In Praise of the Sawhorse

sawhorses

I made my ‘indoor sawhorses’ to double as a table base

In all my years working with wood I’ve never felt the need to own or build a proper workbench. For a long time, I simply lacked the dedicated space and opted instead for working mostly outside, preferring to stage my work on sawhorses and collapsible building jigs tailored to a particular use. The scraps from one project would have an afterlife as the rudimentary furnishings to make the next. During the rainy season, projects would occasionally migrate indoors, so I made sawhorses as though they were furniture (pictured above). The prolonged lack of a dedicated bench opened up my thinking to the kinds of projects I would consider taking on, and I learned how limitations can be liberating.

To me, there’s also something inherently a little sad about a workbench. Like a well-intended New Year’s resolution, a workbench tends to be over-built and under-used, its function shifting too easily from utility to burden. Sawhorses, on the other hand, take up very little space, and both their construction and use are perpetually open to interpretation. Now that I have more space than I ever imagined, I still opt for sawhorses over workbench, a strategy more in keeping with the ever-fluctuating scope and scale of my projects.

Here are some ideal characteristics of good sawhorses:

  • Lightweight
  • Strong enough to stand on
  • Stacking
  • Flexible enough to conform to uneven surfaces
  • Able to live outdoors for extended periods
  • Constructed of recycled or scrap lumber

However you plan to use it, the most important feature of a good sawhorse is that it be owner-built; designing and making a sawhorse is the perfect, first furniture project.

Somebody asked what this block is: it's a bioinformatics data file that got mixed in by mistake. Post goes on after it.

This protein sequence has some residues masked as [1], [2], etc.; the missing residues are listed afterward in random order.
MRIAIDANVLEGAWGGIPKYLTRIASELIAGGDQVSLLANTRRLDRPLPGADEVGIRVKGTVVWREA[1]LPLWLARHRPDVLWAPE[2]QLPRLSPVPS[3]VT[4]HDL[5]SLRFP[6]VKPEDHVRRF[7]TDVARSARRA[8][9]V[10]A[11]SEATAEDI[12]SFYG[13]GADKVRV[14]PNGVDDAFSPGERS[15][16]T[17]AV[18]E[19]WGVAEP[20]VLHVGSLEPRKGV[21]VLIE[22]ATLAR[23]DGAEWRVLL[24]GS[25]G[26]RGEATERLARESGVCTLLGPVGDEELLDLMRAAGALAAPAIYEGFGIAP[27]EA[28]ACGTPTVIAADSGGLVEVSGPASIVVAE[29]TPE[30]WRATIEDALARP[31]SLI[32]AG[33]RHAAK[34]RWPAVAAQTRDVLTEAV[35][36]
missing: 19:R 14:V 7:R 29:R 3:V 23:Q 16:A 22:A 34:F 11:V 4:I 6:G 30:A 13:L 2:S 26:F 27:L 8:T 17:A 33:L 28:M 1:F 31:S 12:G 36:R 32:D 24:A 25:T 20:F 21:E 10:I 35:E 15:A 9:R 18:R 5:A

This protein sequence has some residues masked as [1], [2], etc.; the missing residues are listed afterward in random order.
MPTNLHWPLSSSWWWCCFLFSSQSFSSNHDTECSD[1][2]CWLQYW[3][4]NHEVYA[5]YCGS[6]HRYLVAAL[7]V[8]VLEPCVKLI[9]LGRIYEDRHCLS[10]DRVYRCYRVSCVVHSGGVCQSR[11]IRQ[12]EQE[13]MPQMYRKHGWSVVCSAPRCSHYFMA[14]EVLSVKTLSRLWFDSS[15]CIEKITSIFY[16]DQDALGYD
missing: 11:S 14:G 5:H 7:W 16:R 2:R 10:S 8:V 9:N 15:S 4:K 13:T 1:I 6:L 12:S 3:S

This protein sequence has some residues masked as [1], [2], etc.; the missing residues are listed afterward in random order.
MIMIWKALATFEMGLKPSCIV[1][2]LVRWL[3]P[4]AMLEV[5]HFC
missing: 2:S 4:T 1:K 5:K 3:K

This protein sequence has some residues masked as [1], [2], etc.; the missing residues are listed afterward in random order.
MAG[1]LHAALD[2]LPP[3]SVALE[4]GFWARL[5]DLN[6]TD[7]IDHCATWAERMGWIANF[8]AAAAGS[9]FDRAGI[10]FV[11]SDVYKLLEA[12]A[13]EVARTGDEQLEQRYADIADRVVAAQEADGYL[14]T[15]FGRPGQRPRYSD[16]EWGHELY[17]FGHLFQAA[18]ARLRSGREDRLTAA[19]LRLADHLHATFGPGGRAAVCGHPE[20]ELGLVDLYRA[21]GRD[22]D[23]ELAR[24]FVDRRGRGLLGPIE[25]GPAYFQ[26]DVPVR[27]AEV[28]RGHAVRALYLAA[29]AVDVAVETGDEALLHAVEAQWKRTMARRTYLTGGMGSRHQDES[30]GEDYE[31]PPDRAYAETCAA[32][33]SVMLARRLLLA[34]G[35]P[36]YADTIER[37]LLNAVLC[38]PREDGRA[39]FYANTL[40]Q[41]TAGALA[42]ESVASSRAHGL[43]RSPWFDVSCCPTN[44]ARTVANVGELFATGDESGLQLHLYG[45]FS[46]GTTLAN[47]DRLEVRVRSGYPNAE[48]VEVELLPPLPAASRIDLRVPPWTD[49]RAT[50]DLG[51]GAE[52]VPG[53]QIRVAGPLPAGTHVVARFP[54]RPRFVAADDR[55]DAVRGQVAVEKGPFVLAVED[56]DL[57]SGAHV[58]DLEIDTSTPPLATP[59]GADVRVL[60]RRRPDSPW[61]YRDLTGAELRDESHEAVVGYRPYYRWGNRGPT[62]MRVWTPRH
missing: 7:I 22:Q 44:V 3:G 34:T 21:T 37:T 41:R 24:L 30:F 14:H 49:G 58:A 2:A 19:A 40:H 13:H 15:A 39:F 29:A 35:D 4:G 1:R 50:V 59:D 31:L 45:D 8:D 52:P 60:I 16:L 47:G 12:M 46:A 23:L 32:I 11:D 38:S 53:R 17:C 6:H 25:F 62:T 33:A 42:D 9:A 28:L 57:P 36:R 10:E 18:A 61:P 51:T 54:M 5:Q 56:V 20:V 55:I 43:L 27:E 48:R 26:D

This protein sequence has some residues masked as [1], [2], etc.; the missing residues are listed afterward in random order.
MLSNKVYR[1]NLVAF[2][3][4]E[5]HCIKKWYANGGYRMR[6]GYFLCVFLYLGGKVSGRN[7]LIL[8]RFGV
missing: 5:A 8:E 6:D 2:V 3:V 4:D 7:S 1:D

9 replies on “In Praise of the Sawhorse”

  1. An ideal characteristic of a good workbench is easily used clamping spaces; the ideal sawhorse shares this to some degree.

  2. The Sawhorse Right Of Passage

    One of my first bosses on a construction sight took my newly built sawhorses to a first floor balcony and threw them off. They survived and I didn’t have to buy beer on friday. Beautiful sawhorses Scott.

  3. That’s a great story, Andy. I always find myself checking out sawhorses on a work site. It’d be fun to document these sometime..

  4. Chris-
    You’re right. Workbenches are great for clamping. A traditional bench has doglegs for this purpose. And a vise can be helpful. Plus, the weight of a workbench helps to stabilize the work at hand.
    It takes some experience to use sawhorses to their full capability, and I like the inherent challenge/tradeoff when these limitations are a given. For me, the limitations become a primary design tool.

  5. These are gorgeous! I have been looking for a desk for my husband, we already have a big piece of glass from an old table that died. Do you have instructions on how to make these or have some for sale?

  6. Thanks for the kind words, Celeste. I do not have instructions, nor do I have these in production, though I’ve considered making them in multiples as a lot of people have wanted them over the years. Out of curiosity, what do you think they should cost at retail?

    Scott

  7. Hi Carol-

    Thanks for your comment! I have yet to sell a set of these, although there has been so much interest I am considering making a production version available. I’ll keep you posted..

    Cheers-
    Scott

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